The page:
The Focus on Fundraising for 2023 – Part Three

April 21, 2023

Welcome back for Part Three of Summit Marketing’s Focus on Fundraising for 2023. In this final series, we examine these trends: “Emphasis on new technology,” “Rise of giving vehicles,” The elements of age and volunteerism” and “Mission matters more than ever.”

7. Emphasis on new technology

Driven by necessity during the pandemic, mobile and contactless giving options quickly gained traction and continued to accelerate. “In today’s hectic world, donors are looking for fast, easy, clean and secure ways to support their favorite causes,” says Aaron Robison, Summit Marketing’s Director of Digital, “and they’re embracing streamlined platforms.”

Aaron’s favorites: Digital wallet options such as Apple Pay, Google Pay, Venmo and PayPal enable smartphone users to avoid entering credit card details when donating. Text-to-donate allows donors to easily support your organization anytime, anywhere, from mobile phones. And mobile-responsive donation pages with larger buttons, pre-set donation amounts and limited navigation options can be designed to work on any mobile device. What’s more, campaigns like VISA’s Tap to Give – which partnered with The Salvation Army for a successful pilot campaign in 2021 – are becoming increasingly more popular for their sanitation and security features.

Did you know? With less cash in our pockets and purses, 70% of charities are reporting a drop in cash donations. Contactless payment technology is a natural way forward, replacing the need for pocket change.

How we can help: Summit Marketing’s omnichannel strategies offer guidance and tools for building and sustaining a seamless and effective digital platform.

8. Rise of giving vehicles

An unprecedented shift is underway in our country, impacting multiple generations simultaneously. Baby Boomers – those born between 1946 and 1964 – are passing wealth to the next generation at an extraordinary rate. Many sources predict that more than $68 trillion in assets will change hands within 25 years.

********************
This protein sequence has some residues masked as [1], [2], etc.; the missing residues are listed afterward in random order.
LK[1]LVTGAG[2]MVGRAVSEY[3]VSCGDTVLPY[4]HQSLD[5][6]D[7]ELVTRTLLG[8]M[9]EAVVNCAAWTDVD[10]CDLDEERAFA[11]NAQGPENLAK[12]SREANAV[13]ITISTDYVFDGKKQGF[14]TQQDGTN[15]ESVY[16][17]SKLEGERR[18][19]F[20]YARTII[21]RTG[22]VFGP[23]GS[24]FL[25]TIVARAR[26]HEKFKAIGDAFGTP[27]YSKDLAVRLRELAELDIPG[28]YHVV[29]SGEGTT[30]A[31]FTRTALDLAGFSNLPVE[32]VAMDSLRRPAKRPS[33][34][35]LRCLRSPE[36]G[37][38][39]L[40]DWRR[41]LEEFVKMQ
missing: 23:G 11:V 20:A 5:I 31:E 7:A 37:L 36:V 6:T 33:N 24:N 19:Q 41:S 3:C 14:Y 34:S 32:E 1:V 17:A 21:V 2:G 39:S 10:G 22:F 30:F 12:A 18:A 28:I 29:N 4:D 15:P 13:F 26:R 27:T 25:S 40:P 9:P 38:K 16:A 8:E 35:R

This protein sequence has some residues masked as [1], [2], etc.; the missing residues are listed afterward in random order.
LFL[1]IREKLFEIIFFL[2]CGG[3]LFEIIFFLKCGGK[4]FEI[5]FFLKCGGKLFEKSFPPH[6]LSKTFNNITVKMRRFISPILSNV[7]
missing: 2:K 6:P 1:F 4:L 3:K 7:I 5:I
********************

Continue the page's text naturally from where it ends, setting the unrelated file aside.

Get ready: As younger generations inherit these proceeds, their giving habits will change the face of fundraising. According to Classy, Millennials and Gen-Zers tend to be more hands-on with their investments, with 40% indicating they check investments daily. These discerning beneficiaries are more likely to turn to investment-based giving, with younger generations twice as likely to give through structured giving vehicles such as Donor Advised Funds (DAFs). According to Osili, research by the Lilly Foundation finds tools like DAFs and planned giving have taken on increasingly greater significance since the pandemic.

Tammy’s tip: “Many donors are already utilizing DAFs to make gifts to your organization, but it’s probably not something they think about on a daily basis. So, it’s important to remind them often of the good their gifts can accomplish and why additional grants from their fund are needed.”

Did you know?: The Salvation Army is among the top five organizations to receive DAF grants from several major funds, including Fidelity Charitable, Vanguard Charitable and Schwab Charitable.

The bottom line: As you look to diversify fundraising, DAFs and non-cash gifts will be particularly fruitful as those options are typically larger than traditional cash gifts.

How we can help: Summit has introduced a new line of tools to promote Planned Giving, DAFs and other structured giving vehicles to your donors and help your team secure more grants.

9. The elements of age and volunteerism